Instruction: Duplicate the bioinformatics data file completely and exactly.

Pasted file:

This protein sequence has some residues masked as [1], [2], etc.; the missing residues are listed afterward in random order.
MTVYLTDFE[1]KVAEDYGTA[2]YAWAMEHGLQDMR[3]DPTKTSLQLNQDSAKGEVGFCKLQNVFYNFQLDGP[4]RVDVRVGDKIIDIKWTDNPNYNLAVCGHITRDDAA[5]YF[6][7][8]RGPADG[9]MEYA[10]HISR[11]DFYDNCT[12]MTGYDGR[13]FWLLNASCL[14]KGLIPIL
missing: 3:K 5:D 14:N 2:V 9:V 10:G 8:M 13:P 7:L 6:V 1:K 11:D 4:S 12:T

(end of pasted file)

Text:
This protein sequence has some residues masked as [1], [2], etc.; the missing residues are listed afterward in random order.
MTVYLTDFE[1]KVAEDYGTA[2]YAWAMEHGLQDMR[3]DPTKTSLQLNQDSAKGEVGFCKLQNVFYNFQLDGP[4]RVDVRVGDKIIDIKWTDNPNYNLAVCGHITRDDAA[5]YF[6][7][8]RGPADG[9]MEYA[10]HISR[11]DFYDNCT[12]MTGYDGR[13]FWLLNASCL[14]KGLIPIL
missing: 3:K 5:D 14:N 2:V 9:V 10:G 8:M 13:P 7:L 6:V 1:K 11:D 4:S 12:T